Iconography is the art form of the saints, Jesus and the Virgin Mary painted in a style that dates back to the Byzantine era, about 300 years after the death of Christ. Sister Philothei has a warm smile for everyone she encounters. Her eyes light up as she talks about the life she has chosen. She pages through a large book filled with photographs of murals painted on the walls of a monastery in Greece. The icons depict Jesus’ life from his birth in a manger to his rising from the dead. “We can live the liturgy. We don’t need to see a movie,” Sister Philothei said. “This is the story of the Gospel.”
She’ll talk passionately about iconography and discuss the meaning behind the paintings. But Sister Philothei, 25, is less comfortable talking about the young woman she was before she became a nun. Her father, Luke Dingman, is an Orthodox priest and artist who lives southwest of San Jose, Calif. His portraits of St. John’s adorn the bottles of lotions and soap as well as the notecards sold by the sisters. His daughter grew up as Sarah Dingman and worked in his art studio before becoming a nun. From a very young age, she showed artistic promise. “She just drew everything,” Luke Dingman said.
Now her art is limited to iconography; she leaves the sketching of the wilderness around her to her father when he visits. She also sees herself not as an individual with unique talents but a member of a community to which she offers her contributions. “This is our life now,” she said. “You don’t want anything else.” Although he misses her, Luke Dingman is proud of his daughter. “I think she’s gone beyond me in the purity of her work and the purity of her life,” Luke Dingman said.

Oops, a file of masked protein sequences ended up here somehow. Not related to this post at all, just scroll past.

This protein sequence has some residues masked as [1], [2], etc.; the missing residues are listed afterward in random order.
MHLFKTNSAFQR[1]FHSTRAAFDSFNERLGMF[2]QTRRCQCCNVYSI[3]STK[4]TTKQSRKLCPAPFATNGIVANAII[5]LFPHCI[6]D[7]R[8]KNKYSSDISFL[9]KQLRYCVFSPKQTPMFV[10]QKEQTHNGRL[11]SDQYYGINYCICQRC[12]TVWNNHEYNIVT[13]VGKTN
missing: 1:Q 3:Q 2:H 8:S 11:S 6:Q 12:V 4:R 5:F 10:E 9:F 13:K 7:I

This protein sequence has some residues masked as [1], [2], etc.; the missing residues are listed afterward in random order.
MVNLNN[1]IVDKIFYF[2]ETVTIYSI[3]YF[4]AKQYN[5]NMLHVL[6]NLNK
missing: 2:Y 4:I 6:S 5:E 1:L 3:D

The sisters stop their work for lunch at 1 p.m. After lunch, they have quiet free time that they spend in personal prayer, reading, resting or walking. They return to their work at 4 p.m. until they are called to evening services.
The freedom to make individual decisions has been replaced by a life led in obedience to the Gerontissa. Rather than feeling controlled, Sister Philothei said the structure is a comfort. “Obedience is quite an amazing mystery,” she said. “It’s true freedom; it’s freedom from cares.” The Gerontissa said she doesn’t see obedience as a bad word but a way of expressing how their lives are structured. “It kind of keeps a nice order,” she said in Greek, interpreted by Sister Iosiphia. “It’s an understanding, not like servants or a slave. I’m not going to get them to do something that’s against the will of God.”
All of the sisters came to the monastery with the belief that God’s will for them is to live out their days there. “You come here with the goal to die here,” Sister Iosiphia said.
‘Surrounded by angels’
At 6 p.m., as the sun starts to set, Sister Iosiphia summons the sisters to vespers by whacking a long plank of wood with a stick, meant to symbolize Noah calling all the animals into the ark.
The service offers thanks for the day coming to an end and a welcome for the next day to dawn. It is filled with low soothing tones of the sisters reciting prayers. Local Orthodox families join the sisters. The sisters greet the children by name, often wrapping an affectionate arm around them. One mother, Theophano Reese, loves having her four children spend time at the monastery. “It’s like they are surrounded by angels,” she said.
Following vespers, the sisters have dinner, then return to the chapel for small compline, their evening prayers. Sister Iosiphia explained that they are closing their day by asking for forgiveness. You kind of make everything good with everyone,” she said.
“That’s the end of our day,” Sister Ephraimia whispers before quietly disappearing into the residence. “Have a good rest.”
Kelly Adams covers social issues and religion for The Columbian. Contact her at 360-759-8016 or firstname.lastname@example.org.